SAN FRANCISCO — Hunter Pence stepped into the cage during batting practice, put down a bunt, and then took two light swings. He felt pain in his right hamstring, and he shook his head at coaches and walked toward the clubhouse to get more treatment.
Five hours later, Pence talked his way onto the field and walked off the Padres in one of the strangest ways possible.
Pence drove in the only run Monday night and clinched a shutout for Johnny Cueto when he hit a towering two-out pop-up in the bottom of the ninth that dropped in front of charging right fielder Matt Kemp and kicked away far enough for Brandon Belt to race home from first.
“That was definitely a bloop,” Pence said. “It was a well-place hit for the time.”
Pence flashed a wide smile as he eased into second base. The dugout exploded. Cueto, who was looking at a brutal no-decision, tumbled over the rail to celebrate his third complete game in three starts against the Padres this season.
“It was euphoria,” manager Bruce Bochy said. “To get Johnny the win after that effort, that’s what they were all happy about. What a game he threw.”
It’s rare that a starting pitcher isn’t on the field at the end of his own complete game, but Cueto didn’t mind. His teammates were thrilled they were able to reward a newcomer who has given the Giants an absolute ace in the No. 2 slot in the rotation. Cueto is the first Giant to win seven of his first 10 starts since Jason Schmidt in 2004. He’s the first since Atlee Hammaker in 1983 to threw three complete games against one opponent. He gave the Giants back-to-back 1-0 wins for the first time in 36 years.
Pence, his right leg wrapped in ice, listed off a series of positives when asked about Cueto: Spirited, competitive, fun, has a good attitude, knowledgable.
“His results have been remarkable, as advertised,” Pence said.
Long before his mad dash home, Belt found himself standing at first and remembering how much he used to hate facing Cueto when he was in Cincinnati.
“It’s fun playing behind him,” he said. “It’s fun watching him do what he does.”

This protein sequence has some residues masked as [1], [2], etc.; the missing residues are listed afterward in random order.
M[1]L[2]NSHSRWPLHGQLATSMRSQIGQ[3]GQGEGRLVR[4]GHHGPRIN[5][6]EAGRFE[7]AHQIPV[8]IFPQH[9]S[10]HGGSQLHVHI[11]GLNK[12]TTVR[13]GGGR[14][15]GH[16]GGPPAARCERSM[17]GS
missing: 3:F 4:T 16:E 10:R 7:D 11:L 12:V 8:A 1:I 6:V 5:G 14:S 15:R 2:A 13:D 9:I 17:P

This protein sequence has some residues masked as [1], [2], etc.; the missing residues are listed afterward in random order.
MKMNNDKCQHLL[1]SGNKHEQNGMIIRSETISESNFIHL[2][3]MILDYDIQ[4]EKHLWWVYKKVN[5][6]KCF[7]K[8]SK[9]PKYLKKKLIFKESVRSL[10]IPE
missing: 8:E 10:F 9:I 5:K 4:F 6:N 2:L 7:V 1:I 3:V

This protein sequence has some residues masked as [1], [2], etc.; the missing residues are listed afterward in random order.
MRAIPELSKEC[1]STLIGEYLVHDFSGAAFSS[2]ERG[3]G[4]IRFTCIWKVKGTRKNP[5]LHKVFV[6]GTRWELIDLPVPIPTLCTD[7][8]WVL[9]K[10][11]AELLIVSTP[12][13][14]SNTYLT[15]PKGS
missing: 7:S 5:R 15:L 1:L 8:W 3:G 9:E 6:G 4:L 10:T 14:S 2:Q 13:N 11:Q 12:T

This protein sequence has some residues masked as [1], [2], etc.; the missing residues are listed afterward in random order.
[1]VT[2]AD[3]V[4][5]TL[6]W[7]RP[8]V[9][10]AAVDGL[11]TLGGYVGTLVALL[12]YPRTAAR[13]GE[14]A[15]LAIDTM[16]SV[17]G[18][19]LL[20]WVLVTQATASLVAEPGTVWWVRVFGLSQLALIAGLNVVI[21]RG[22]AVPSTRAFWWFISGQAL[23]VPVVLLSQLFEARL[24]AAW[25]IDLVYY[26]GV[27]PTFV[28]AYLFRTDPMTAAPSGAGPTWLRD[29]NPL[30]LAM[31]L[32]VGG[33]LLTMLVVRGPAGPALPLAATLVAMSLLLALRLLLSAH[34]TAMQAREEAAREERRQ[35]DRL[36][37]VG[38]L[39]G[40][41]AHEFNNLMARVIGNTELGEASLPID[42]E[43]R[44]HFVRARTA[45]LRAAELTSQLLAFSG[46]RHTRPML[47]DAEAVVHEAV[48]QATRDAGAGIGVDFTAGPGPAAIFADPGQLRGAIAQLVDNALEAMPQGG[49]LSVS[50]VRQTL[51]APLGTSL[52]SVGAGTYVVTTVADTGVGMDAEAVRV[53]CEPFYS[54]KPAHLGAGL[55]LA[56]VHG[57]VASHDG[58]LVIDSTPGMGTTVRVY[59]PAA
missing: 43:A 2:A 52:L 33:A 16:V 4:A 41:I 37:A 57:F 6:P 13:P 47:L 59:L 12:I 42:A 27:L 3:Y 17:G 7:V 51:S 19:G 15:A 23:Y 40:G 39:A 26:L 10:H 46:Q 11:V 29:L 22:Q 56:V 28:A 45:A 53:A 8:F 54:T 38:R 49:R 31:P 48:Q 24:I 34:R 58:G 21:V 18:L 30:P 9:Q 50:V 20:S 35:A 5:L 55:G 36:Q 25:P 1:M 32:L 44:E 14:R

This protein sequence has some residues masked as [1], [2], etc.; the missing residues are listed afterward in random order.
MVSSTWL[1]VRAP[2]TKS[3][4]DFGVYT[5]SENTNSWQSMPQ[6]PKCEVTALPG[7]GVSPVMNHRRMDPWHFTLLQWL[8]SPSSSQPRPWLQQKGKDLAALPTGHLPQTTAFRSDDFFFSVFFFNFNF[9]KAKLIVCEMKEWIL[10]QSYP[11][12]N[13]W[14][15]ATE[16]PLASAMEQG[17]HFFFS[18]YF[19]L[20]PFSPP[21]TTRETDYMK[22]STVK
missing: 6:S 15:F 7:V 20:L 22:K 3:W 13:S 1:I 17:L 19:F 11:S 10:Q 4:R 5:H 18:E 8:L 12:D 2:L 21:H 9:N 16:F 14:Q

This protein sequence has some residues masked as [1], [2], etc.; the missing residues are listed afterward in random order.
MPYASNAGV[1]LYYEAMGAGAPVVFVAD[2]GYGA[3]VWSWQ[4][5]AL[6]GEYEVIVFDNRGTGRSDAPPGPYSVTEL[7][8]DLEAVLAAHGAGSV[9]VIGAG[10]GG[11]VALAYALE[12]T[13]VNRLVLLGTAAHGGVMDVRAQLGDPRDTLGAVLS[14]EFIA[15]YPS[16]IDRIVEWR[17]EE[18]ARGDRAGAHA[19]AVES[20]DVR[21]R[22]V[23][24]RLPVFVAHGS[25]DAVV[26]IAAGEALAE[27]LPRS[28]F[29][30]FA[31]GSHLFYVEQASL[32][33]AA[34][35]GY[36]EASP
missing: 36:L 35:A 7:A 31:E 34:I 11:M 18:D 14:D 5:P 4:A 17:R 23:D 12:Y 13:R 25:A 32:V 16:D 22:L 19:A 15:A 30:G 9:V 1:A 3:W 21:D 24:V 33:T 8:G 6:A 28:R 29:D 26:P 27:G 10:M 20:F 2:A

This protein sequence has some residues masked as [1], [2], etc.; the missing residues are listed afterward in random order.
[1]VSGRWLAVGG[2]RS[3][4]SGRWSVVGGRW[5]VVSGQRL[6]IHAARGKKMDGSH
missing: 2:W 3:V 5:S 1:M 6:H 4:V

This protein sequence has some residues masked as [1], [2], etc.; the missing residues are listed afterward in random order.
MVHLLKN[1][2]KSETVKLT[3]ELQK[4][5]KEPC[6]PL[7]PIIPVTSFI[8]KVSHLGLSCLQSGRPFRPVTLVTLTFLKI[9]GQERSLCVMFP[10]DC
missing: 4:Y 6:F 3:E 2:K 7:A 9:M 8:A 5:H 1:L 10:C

The Padres are still stuck on the other side, and in three matchups this season they’ve been completely overmatched. Cueto threw a shutout at AT&T Park on April 26 and allowed just one run on four hits last week at Petco Park. On Monday he gave up just two hits and saved his best pitch for the biggest moment. With two on and two down in the eighth, Cueto threw a perfect 3-2 fastball on the inside corner to freeze Yangervis Solarte. He then breezed through the ninth.
Cueto pitched the ninth with Belt in left field, the result of Angel Pagan coming up lame while running to first in the bottom of the eighth. Pagan, who twice has missed time with a left hamstring strain, will have an MRI on Monday and Bochy indicated he could be placed on the DL this time.
“There is some concern,” Bochy said.
When Pagan couldn’t go back out for the ninth, Belt was called back to the dugout and told to shift over. He has played a lot of outfield in past years but this season has been a rock at first, so he was scrambling for a moment. Javier Lopez, a Gold Glover in batting practice, raced back to the clubhouse to grab his outfield glove and get it to Belt.
The Giants were short in part because of Pence's injury, but he spent the evening keeping his hamstring warm and tracking pitches in the cage. Pence saw that a left-hander was entering for the Padres and Bochy was sending three straight lefties to the plate. He approached Bochy.
“Hey, I’m good to go,” Pence told his manager.
Bochy had watched Pence walk out of the cage during batting practice. He wanted to be cautious.
“I really wasn’t planning on using him, to be honest,” Bochy said. “He was pretty adamant that he felt better and could give us swings. I didn’t want to use (backup catcher Trevor) Brown and I had Bum ready. (Pence) assured us he could get swings off.”
Given the green light, Pence hustled back to the small room behind the dugout and watched Brad Hand from there. He felt he could get a better scouting report off the television. In the meantime, the Padres, who generally have shifted Giants hitters well, made a scouting mistake. Kemp moved into a no-doubles defense as Pence walked up to the plate, with the Padres apparently oblivious to the fact that Pence was hurt and had not taken full swings all day.
Pence popped up to shallow right and Kemp couldn’t make up all that ground. His infielders did him no favors, and as the ball kicked away, Belt sped for home.
“Right in front of third base I saw Roberto (Kelly) slinging the arm so I went on,” Belt said. “I guess there’s always a chance. You think there’s always a chance, that’s why you go. You know, you see so many balls like that and you think it’s routine.
“But you never know.”